Scorching temps and continuing drought in Ontario aren’t likely to directly cause a spike in crop insurance rates for farmers.
But commodity prices could jump because premiums are mostly reflected by their ranking.
The U.S. is the largest producer of corn. If it loses its crop or has sustained losses, prices worldwide will be affected.
“Corn and soybean commodity prices went up probably 50 to 60% in the last two, three months,” said Casselman farmer Rejean Leclerc.
“And that’s an exact reaction to what’s happening in the Midwest U.S.”
Earlier in the week, Henry Van Ankum, chairman of the Grain Farmers of Ontario, called this a “challenging summer for many of our members” due to the drought, “and we are thankful that programs like crop insurance are available to protect our crops from weather conditions beyond our control.”
There are 74,840 farmers in the province, and primary agriculture contributes $4.7 billion to Ontario’s economy, according to the agriculture ministry.
“We are all proud. We want to see good crops in our fields for all the work we have done,” said Leclerc.
“But in the event that we do not harvest a good crop, the production insurance program is there to limit your losses to a certain point.”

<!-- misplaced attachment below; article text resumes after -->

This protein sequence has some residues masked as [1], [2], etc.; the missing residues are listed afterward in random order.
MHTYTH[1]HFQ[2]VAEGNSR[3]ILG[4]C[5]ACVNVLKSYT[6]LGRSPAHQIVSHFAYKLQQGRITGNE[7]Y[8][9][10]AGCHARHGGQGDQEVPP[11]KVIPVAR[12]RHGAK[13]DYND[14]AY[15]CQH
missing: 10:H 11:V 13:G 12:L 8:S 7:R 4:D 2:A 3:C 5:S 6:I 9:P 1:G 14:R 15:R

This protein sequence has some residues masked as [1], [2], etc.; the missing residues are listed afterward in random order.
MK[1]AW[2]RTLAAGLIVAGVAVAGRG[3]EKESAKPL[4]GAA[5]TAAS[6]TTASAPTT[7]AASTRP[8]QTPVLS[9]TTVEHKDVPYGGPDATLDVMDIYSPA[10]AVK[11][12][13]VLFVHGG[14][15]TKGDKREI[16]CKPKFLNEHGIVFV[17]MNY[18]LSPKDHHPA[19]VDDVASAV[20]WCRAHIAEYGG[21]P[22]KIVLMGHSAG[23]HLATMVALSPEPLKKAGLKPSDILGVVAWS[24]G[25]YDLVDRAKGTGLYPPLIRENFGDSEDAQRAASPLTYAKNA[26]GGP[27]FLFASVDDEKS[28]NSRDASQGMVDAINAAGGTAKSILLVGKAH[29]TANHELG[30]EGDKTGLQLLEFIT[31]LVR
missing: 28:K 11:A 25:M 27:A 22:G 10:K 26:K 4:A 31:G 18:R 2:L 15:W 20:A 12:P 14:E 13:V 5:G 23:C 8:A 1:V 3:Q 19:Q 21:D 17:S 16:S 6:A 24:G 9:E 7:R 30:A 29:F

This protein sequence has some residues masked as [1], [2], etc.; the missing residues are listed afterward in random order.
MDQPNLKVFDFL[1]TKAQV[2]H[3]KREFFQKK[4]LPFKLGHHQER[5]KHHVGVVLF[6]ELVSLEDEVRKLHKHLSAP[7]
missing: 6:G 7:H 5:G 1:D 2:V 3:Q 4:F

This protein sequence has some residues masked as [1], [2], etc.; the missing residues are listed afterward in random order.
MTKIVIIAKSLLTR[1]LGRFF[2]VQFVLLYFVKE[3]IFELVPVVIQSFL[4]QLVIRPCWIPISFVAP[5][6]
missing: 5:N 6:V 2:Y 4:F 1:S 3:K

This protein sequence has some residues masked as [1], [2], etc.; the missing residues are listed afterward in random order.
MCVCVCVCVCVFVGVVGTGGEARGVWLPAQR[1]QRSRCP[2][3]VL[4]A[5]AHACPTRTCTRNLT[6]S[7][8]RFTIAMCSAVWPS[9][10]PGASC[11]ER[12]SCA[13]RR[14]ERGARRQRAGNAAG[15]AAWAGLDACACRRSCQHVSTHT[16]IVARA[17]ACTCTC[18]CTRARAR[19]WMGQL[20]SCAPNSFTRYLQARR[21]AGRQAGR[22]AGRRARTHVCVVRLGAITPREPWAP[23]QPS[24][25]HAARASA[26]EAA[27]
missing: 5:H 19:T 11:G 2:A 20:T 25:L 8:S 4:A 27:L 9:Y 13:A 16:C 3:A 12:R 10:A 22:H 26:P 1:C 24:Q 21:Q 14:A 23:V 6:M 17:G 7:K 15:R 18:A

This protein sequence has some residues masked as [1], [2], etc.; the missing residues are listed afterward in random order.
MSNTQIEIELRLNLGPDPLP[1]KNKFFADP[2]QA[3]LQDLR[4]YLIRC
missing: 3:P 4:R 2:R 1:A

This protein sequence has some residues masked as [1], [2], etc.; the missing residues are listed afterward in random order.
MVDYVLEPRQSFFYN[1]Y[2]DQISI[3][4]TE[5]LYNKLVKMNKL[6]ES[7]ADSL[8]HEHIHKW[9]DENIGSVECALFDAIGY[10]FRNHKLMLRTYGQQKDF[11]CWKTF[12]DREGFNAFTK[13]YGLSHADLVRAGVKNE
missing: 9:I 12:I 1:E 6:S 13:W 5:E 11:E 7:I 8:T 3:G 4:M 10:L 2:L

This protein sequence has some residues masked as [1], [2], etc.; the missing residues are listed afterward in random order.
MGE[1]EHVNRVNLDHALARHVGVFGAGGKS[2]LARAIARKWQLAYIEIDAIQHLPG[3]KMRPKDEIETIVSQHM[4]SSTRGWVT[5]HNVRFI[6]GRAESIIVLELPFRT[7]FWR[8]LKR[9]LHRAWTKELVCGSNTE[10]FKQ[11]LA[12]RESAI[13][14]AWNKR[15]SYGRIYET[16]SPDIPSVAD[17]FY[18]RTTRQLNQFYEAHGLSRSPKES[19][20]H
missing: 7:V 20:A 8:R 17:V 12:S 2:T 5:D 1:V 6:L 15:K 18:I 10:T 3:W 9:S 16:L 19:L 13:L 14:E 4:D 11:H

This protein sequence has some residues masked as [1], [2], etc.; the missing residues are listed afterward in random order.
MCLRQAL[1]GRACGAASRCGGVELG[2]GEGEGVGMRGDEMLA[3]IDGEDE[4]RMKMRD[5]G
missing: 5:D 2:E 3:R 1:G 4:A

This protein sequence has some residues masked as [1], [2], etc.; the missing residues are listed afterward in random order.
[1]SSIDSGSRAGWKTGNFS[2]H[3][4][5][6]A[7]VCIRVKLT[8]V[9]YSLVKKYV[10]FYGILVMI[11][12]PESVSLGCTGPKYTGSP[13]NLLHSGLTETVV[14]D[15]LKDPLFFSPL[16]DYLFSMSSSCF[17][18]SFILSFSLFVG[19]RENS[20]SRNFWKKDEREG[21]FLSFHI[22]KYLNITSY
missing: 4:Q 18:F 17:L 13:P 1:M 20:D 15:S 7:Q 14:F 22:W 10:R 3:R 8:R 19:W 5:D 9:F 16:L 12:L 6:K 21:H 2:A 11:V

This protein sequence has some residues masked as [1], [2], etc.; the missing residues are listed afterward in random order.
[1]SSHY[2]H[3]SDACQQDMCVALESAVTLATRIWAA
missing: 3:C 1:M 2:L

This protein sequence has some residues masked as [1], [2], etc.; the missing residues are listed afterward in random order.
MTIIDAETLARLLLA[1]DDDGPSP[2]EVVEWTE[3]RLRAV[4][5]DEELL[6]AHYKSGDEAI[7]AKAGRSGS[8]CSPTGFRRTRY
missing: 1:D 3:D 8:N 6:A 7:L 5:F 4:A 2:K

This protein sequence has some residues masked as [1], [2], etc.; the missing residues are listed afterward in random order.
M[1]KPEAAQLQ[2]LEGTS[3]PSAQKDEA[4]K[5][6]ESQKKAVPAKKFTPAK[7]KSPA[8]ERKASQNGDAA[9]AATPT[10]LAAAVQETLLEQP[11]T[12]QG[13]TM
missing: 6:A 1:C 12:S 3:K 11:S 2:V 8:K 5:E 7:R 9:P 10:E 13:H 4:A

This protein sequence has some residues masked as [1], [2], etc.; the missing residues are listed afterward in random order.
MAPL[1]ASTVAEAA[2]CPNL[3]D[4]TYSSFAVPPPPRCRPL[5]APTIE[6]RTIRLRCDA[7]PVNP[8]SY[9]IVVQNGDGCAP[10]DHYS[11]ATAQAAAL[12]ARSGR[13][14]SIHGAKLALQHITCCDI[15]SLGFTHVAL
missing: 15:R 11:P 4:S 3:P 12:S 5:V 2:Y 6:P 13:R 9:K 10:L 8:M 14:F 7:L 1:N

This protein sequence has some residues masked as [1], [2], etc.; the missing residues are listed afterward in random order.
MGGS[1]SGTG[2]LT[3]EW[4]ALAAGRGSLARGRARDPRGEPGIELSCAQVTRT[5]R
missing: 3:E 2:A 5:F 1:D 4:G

Production insurance is available through Agricorp, a provincial agency.
Growers can count on it when a field crop falls short because of extreme weather, pests or other factors.
Plans vary, and buying insurance isn’t mandatory.
AgriStability is a type of income insurance, “where the trigger is a decline in income or an increase in costs,” reads a backgrounder released by the premier’s office.
“If a farmer’s income one year falls well below his/her usual annual average, AgriStability will help offset the difference.” Growers needing immediate help can apply for an interim payment.
At least 5,000 damage reports have been filed by farmers as of Aug. 1.
If Agricorp has to pay more claims this year than anticipated at the beginning of the year when premium prices were set, the money has to be recouped over the next 20 years.
That prevents huge premium increases from year to year, encouraging farmers to stay in the program, reportedly one of the best in North America.